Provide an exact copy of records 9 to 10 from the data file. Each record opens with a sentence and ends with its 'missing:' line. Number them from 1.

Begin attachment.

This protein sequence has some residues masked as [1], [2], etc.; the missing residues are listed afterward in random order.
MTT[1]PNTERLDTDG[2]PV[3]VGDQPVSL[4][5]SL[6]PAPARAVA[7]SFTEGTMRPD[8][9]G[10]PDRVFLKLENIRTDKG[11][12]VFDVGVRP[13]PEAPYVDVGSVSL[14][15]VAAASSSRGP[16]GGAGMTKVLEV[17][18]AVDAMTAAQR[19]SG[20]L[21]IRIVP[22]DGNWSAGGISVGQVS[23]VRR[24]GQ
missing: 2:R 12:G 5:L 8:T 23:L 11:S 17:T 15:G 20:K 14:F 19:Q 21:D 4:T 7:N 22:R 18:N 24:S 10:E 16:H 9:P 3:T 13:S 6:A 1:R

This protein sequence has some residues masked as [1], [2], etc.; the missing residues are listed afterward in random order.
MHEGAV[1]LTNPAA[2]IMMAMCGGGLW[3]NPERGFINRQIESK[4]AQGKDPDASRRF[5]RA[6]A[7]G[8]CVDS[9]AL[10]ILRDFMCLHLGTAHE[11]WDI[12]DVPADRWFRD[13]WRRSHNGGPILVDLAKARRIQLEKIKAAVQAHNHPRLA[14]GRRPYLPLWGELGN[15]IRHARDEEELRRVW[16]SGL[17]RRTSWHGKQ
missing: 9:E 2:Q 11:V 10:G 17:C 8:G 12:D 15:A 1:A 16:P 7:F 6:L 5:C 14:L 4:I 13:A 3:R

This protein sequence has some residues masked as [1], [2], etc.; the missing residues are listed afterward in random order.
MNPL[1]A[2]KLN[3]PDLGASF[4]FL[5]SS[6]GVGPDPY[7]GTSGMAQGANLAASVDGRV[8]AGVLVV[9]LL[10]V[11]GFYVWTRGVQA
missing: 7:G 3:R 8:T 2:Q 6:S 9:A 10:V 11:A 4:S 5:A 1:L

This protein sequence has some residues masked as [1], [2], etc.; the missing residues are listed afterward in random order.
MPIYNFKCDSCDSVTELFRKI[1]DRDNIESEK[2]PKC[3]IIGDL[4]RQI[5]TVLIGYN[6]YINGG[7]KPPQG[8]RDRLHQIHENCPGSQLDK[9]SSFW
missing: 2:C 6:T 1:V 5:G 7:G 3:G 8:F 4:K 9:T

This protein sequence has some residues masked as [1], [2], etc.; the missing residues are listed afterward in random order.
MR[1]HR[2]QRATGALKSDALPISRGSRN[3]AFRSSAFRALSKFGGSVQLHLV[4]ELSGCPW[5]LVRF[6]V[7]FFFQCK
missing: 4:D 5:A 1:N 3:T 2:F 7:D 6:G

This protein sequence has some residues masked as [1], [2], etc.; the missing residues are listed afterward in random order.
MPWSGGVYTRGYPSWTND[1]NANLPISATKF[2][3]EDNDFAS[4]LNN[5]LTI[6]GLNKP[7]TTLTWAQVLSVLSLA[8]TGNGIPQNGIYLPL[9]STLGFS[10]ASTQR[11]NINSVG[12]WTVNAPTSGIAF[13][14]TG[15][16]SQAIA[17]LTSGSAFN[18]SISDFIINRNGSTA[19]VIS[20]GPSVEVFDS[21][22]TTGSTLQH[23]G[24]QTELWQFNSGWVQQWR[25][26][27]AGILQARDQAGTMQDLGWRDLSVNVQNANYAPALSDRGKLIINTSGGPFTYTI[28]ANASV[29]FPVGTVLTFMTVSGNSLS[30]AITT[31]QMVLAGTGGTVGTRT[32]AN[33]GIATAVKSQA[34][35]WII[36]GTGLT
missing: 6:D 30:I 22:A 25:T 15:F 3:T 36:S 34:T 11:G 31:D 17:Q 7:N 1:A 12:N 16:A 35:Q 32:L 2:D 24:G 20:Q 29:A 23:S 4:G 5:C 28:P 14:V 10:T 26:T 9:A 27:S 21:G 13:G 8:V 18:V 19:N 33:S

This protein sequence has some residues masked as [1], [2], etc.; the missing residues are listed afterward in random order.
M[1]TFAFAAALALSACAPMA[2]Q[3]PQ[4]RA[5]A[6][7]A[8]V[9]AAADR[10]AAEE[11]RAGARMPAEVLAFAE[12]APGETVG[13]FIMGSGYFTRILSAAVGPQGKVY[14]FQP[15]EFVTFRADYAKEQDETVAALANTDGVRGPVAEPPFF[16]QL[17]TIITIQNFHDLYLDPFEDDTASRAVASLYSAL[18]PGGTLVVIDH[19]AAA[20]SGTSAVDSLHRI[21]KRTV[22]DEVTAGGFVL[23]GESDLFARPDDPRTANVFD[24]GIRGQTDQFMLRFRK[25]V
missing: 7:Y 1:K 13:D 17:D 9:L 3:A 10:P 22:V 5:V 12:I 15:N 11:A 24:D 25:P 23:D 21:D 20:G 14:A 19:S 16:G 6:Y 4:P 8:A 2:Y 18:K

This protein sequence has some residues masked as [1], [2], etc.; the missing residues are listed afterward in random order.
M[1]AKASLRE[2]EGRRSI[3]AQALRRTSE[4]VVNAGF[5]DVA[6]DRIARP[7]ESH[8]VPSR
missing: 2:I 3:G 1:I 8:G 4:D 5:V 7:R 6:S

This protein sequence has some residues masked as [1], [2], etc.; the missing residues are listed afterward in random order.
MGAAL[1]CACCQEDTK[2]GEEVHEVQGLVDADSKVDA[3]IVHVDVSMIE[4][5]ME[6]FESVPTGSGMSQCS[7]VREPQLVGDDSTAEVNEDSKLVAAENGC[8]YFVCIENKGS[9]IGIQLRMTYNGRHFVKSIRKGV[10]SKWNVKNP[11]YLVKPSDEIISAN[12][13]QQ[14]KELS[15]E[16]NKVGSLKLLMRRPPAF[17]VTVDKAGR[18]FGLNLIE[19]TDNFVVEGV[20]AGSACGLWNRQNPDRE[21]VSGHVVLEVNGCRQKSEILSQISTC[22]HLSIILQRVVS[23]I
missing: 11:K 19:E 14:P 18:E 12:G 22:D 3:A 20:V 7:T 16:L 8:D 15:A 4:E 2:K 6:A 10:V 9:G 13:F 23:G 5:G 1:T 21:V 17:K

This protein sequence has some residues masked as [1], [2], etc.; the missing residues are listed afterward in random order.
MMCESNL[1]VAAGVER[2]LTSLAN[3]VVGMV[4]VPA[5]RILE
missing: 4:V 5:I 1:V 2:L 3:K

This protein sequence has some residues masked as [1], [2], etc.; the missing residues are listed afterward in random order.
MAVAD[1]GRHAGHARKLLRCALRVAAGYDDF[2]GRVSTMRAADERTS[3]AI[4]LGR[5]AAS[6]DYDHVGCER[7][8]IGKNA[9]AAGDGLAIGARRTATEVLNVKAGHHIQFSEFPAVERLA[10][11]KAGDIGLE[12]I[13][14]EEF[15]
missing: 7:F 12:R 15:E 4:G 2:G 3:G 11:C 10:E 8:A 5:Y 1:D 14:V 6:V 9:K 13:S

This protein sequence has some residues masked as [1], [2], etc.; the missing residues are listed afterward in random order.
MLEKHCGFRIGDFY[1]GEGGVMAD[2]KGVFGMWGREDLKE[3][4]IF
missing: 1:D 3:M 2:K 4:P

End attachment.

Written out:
This protein sequence has some residues masked as [1], [2], etc.; the missing residues are listed afterward in random order.
MGAAL[1]CACCQEDTK[2]GEEVHEVQGLVDADSKVDA[3]IVHVDVSMIE[4][5]ME[6]FESVPTGSGMSQCS[7]VREPQLVGDDSTAEVNEDSKLVAAENGC[8]YFVCIENKGS[9]IGIQLRMTYNGRHFVKSIRKGV[10]SKWNVKNP[11]YLVKPSDEIISAN[12][13]QQ[14]KELS[15]E[16]NKVGSLKLLMRRPPAF[17]VTVDKAGR[18]FGLNLIE[19]TDNFVVEGV[20]AGSACGLWNRQNPDRE[21]VSGHVVLEVNGCRQKSEILSQISTC[22]HLSIILQRVVS[23]I
missing: 11:K 19:E 14:P 18:E 12:G 22:D 3:A 20:V 7:T 16:L 8:D 15:A 4:E 2:K 6:A 10:V 9:G 13:F 23:G 5:G 1:T 21:V 17:K

This protein sequence has some residues masked as [1], [2], etc.; the missing residues are listed afterward in random order.
MMCESNL[1]VAAGVER[2]LTSLAN[3]VVGMV[4]VPA[5]RILE
missing: 4:V 5:I 1:V 2:L 3:K